Charles> Yeah, exactly. I was hired to lead engineering across the Elephant network. Due to the fact that our organisation was created on a foundation of creating complex work spanning product development, brand and advertising, there was a pretty good team and process structure in place. I didn't have to come on board and create something new, it was more about charting a long term vision and senior level representation of the department. We have multiple offices with an engineering footprint, supporting a diversity of clients so I spent significant time working on bringing them all together within a more unified technology offering.
LBB> Elephant is part of IPG. How can you tap into that network in your role? Do you work with the wider network at all?
Charles> There's an element of working with IPG at a network level, but there's also the fact that I've spent 20 years in the industry, I've worked extensively in the industry, so I'm able to build connections with my peers and sibling agencies to find ways to work together. Maybe it’s partner referral, talent acquisition or leveraging thought leadership from a specific type of technology. Different holding companies operate a bit differently in terms of how each collaborates. I joined from the Publicis network where there was very much an element of getting agencies working together even if your individual agency brand becomes secondary. It was all for the goal of driving revenue and business growth. IPG is different and I think the right model; highly collaborative while also enabling agency brand differentiation.
LBB> When I think of technology within agencies, something I've understood is that there are two forms of it - there's one which is internal and much more focused on making sure that people within the agency can utilise technology to do their work better. And then a more outward looking form, which is more client focused and about using technology for the purpose of selling products. Is that something that you agree with?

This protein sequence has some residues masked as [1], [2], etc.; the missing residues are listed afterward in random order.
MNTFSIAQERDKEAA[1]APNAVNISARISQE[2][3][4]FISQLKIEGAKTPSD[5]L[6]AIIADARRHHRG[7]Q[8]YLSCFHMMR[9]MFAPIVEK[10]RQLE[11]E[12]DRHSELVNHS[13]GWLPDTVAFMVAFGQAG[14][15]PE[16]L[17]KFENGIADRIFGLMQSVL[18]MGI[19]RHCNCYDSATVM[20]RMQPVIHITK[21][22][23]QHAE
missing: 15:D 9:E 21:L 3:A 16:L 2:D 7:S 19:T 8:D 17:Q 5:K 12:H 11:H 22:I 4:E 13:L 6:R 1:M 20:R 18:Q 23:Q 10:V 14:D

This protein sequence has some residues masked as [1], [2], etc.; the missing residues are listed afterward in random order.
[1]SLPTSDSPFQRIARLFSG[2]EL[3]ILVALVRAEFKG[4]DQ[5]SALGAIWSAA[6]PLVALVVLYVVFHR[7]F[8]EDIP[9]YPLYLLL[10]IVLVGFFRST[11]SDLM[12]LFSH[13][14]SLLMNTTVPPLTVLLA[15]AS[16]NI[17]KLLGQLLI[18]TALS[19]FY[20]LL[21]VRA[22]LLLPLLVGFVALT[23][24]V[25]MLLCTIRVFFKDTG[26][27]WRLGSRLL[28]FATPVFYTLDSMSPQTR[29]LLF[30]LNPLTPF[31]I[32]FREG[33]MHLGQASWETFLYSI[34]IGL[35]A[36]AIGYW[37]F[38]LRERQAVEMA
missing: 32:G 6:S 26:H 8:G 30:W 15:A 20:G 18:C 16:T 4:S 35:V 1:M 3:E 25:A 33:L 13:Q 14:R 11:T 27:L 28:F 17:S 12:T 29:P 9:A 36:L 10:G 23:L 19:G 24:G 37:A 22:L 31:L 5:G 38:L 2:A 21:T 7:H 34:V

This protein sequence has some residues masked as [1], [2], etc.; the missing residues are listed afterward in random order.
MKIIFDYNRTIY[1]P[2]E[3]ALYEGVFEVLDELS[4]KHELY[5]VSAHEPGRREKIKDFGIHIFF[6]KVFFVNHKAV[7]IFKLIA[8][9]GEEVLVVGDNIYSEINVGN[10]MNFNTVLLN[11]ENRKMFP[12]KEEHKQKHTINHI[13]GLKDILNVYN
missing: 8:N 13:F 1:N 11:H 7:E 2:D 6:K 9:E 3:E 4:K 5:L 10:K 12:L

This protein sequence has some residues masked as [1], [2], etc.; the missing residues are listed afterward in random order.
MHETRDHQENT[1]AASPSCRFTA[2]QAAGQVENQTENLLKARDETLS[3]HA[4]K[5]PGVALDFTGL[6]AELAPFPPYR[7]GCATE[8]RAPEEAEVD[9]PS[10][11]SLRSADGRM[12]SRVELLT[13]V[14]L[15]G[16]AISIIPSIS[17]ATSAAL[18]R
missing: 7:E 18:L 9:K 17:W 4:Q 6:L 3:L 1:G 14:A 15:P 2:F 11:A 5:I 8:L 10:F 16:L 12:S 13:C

Charles> I feel that the internal portion is more of the IT function. It's about making sure employees have the tools and connectivity to collaborate across offices and time zones, It’s about making sure people have the tools to execute at a high level. My role is much more centred on client deliverables and business growth. What are we building that's going to add value to a client and achieve their business goals? Are they trying to sell something or are we trying to provide an information service? But it's very much a customer consumable thing. The way I look at it is, if you worked for a pure enterprise technology implementer, a lot of what an engineer would create may never have been seen by the end consumer. It may purely live in the back office. The engineers I’ve led during my career have focused on building customer-facing applications like websites, mobile apps, and out of home experience. The end consumer will experience it. AdAge, Adweek, Little Black Book might write about it. It's something that's sort of in your face versus being hidden in the back background.
LBB> The word technology is extremely broad, and I think that it can maybe be a bit intimidating to some people. So, how important is it for you and how much of your role is actually ensuring that your clients are clued up enough to make the most of what is at hand to them and making sure that they're educated as to what they can do?